Hong Kong: Massive DDoS Attacks Continue, Targeting Pro-Democracy News Site

Occupy Central forum in April 2013. Photo by Bandari Lei via Flickr (CC BY-SA 2.0)

Occupy Central forum in April 2013. The forum was disrupted by Pro-Beijing groups in Hong Kong. Photo by Bandari Lei via Flickr (CC BY-SA 2.0)

Days after a massive DDoS attack on a citizen-led online voting system, news sites Apple Daily Hong Kong and Taiwan were paralyzed by hackers. The two newspapers are owned by Next Media, one of Hong Kong's largest news corporations. Next Media founder Jimmy Lai Chi-ying is a supporter of the citizen- led Occupy Central Campaign that calls for a genuine universal voting rights in elections for Hong Kong's Chief Executive.

The new site has been a main target of DDoS attacks in the past because of its pro-democracy stance. But the scale of attack this time was so large that it overwhelmed the DDoS protection service provider's system, according to Next Media's Chief operating officer Tim Yiu. The attack began at around 3 am on June 18 and both Hong Kong and Taiwan's Apple Daily sites were paralyzed for more than ten hours. The news organizations relied on social media, including Facebook, YouTube, and Instagram, to run news updates.

Apple Daily News' web-banner at Facebook said that they won't be threatened by hackers and will continue to voice out.

Apple Daily News’ web-banner at Facebook said that they won't be threatened by hackers and will continue to voice out.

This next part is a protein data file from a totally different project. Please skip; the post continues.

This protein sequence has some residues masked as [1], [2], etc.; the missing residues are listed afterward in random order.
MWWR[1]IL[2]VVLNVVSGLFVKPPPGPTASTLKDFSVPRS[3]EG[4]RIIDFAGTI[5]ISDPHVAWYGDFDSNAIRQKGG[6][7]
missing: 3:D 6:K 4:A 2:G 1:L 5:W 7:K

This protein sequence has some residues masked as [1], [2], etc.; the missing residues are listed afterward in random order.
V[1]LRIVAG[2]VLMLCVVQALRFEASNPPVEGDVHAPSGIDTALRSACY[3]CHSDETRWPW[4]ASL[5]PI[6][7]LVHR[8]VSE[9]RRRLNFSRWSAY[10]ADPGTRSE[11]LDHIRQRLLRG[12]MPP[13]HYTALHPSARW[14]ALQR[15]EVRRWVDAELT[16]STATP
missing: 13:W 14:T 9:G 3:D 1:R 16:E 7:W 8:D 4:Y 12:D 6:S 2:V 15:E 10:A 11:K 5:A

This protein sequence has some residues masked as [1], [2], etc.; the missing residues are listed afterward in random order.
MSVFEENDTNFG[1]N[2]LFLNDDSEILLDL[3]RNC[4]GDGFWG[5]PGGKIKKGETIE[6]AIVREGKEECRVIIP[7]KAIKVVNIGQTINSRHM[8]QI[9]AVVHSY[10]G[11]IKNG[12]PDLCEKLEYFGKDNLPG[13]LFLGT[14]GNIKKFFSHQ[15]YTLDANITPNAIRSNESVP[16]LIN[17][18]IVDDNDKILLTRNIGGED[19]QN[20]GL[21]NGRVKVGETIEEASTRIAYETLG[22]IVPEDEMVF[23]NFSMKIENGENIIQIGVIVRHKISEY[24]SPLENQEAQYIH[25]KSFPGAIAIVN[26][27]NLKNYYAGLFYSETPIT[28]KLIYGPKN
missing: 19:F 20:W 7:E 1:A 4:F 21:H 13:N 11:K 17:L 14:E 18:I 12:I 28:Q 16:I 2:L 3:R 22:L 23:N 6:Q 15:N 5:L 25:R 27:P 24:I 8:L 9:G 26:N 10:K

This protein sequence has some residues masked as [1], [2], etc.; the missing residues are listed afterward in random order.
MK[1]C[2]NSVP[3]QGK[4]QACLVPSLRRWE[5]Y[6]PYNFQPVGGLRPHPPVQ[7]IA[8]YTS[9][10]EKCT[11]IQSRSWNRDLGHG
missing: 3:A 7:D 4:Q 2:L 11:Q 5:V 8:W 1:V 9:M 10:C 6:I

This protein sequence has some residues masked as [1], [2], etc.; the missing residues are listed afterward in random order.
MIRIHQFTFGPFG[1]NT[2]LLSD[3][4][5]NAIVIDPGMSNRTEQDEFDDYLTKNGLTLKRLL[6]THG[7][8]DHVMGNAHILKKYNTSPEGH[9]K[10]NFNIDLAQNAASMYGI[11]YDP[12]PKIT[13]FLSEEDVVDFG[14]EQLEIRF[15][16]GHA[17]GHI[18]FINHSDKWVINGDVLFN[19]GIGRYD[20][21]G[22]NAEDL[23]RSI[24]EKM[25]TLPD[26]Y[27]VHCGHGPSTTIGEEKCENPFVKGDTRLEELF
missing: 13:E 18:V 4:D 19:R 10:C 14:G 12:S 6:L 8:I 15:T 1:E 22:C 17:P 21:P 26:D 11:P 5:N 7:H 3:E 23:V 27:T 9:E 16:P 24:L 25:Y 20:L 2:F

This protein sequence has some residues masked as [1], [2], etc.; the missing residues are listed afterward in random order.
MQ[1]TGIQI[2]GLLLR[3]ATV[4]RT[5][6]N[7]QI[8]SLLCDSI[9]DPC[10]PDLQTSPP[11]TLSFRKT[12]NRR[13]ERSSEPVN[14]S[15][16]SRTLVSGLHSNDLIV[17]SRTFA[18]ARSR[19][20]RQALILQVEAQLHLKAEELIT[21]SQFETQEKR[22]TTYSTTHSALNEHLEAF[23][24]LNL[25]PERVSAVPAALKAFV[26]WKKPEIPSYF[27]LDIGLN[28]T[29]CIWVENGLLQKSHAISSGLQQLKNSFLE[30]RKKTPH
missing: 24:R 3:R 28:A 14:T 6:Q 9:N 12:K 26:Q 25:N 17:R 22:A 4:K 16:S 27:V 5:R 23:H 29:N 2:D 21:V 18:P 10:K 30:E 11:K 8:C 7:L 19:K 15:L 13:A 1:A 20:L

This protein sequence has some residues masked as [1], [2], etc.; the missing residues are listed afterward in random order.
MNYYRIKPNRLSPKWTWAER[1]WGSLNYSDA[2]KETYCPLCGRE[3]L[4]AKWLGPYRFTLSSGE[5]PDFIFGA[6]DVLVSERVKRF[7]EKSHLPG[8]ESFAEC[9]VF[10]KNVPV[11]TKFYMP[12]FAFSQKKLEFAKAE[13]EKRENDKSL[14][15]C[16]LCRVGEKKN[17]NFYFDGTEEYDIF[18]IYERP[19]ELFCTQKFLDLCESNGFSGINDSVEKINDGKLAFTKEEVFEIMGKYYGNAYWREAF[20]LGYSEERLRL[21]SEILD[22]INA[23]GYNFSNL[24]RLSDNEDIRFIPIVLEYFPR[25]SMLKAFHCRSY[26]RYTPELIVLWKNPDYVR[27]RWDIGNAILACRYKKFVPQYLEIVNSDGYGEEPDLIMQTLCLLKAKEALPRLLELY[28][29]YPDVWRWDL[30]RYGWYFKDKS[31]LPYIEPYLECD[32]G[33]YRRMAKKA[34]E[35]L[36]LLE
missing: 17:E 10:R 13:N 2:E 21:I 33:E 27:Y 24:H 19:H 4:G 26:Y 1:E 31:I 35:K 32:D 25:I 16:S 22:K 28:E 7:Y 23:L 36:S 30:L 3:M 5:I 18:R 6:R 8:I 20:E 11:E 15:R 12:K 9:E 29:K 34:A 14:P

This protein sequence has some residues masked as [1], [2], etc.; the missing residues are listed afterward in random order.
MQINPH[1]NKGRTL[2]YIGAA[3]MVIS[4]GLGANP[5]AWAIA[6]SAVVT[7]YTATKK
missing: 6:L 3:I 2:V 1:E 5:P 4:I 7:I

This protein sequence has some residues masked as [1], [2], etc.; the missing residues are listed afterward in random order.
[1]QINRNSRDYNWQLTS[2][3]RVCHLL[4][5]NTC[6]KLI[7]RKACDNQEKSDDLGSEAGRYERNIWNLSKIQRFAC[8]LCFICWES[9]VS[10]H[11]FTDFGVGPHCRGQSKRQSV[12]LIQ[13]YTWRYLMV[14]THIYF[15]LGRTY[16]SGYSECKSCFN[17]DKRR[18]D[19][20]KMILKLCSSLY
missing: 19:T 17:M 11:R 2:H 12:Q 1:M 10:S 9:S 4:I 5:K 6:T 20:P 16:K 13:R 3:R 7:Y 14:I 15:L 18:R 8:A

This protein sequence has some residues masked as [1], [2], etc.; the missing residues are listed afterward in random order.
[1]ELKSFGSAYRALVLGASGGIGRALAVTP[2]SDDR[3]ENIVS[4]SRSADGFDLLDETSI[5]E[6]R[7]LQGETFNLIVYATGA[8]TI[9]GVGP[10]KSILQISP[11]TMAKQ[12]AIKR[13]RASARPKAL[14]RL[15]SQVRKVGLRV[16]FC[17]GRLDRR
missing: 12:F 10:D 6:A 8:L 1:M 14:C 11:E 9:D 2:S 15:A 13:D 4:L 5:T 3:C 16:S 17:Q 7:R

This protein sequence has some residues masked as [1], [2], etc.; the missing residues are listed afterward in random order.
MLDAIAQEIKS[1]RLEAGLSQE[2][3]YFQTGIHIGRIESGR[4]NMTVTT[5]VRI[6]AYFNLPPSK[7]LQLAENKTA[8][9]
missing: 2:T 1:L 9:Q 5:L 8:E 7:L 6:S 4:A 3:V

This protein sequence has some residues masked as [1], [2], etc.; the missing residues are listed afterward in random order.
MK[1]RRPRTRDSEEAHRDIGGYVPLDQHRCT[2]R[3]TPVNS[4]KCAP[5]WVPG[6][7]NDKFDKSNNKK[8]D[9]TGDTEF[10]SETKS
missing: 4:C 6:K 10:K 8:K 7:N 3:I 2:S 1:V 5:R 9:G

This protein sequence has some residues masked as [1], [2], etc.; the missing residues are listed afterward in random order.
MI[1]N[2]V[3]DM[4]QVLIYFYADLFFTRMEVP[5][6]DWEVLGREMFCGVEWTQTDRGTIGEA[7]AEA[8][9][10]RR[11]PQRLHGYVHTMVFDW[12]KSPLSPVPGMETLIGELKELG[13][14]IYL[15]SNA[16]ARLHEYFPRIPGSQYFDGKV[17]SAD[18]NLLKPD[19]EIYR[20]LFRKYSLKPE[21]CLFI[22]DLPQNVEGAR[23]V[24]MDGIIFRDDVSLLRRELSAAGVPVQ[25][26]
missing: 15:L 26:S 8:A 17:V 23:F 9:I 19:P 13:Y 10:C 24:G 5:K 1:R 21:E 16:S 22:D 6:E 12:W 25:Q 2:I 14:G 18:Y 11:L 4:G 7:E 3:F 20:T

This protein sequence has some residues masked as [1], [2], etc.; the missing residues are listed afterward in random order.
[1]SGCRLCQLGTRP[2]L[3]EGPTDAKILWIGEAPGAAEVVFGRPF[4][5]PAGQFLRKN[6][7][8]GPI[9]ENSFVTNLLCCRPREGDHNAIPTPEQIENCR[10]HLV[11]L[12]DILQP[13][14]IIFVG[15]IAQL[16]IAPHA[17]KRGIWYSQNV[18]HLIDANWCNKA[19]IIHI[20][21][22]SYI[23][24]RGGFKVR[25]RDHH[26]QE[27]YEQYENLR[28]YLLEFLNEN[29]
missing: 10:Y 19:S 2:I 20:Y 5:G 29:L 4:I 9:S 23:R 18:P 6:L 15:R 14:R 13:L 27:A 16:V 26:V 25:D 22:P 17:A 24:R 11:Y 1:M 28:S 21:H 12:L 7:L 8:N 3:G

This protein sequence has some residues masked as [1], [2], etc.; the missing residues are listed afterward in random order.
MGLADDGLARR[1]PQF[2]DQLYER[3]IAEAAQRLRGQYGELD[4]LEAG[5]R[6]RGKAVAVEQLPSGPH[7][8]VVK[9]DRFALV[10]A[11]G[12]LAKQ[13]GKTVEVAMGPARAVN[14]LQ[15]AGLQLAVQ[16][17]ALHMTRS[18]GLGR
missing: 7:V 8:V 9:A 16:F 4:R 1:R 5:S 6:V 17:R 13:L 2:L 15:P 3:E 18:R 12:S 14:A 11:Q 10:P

Jimmy Lai believes that the attack came from Beijing, in an attempt to silence voices supporting the Occupy Central Campaign and the upcoming civil referendum that could bring about change to the local election system. Both newspapers have reported on the campaign extensively and in the past few months, Jimmy Lai has attended several events showing his support for the civil referendum and Occupy Central Campaign. The newspaper issued a statement condemning the attack:

…we have reason to strongly suspect the attack was carried out by hackers from China, trying to suppress Hong Kong people’s determination to fight for democracy and to attack the pro-universal suffrage Next Media group.

The Hong Kong Journalist Association also issued a statement condemning the attack as a violent attempt to silence voices of dissent. It also urged the Hong Kong police to investigate the attack as an incident of cybercrime.

Given the enormous scale of the attack, online independent and citizen media platforms in Hong Kong are preparing for the worst to happen during the civil referendum and the upcoming Occupy Central civic disobedience campaign. Though news sites can continue to distribute their news via social media platforms, prolonged disruptions would certainly affect advertising, which is their main source of revenue.

In addition to the DDoS attack, Next Media has been suffering from various forms of political pressure this year. Last month, two major banks HSBC and Standard Chartered withdrew advertising from the newspaper and a senior Next Media executive said that the banks were under pressure from pro-Beijing officials. Back in June 2013, someone crashed a stolen vehicle into the gate of Jimmy Lai's residence in Kowloon and left an axe and a knife behind.

To cope with the cyberattack, the University of Hong Kong’s Public Opinion Programme decided to extend the civil referendum voting period from 20-22 of June to 20-29.

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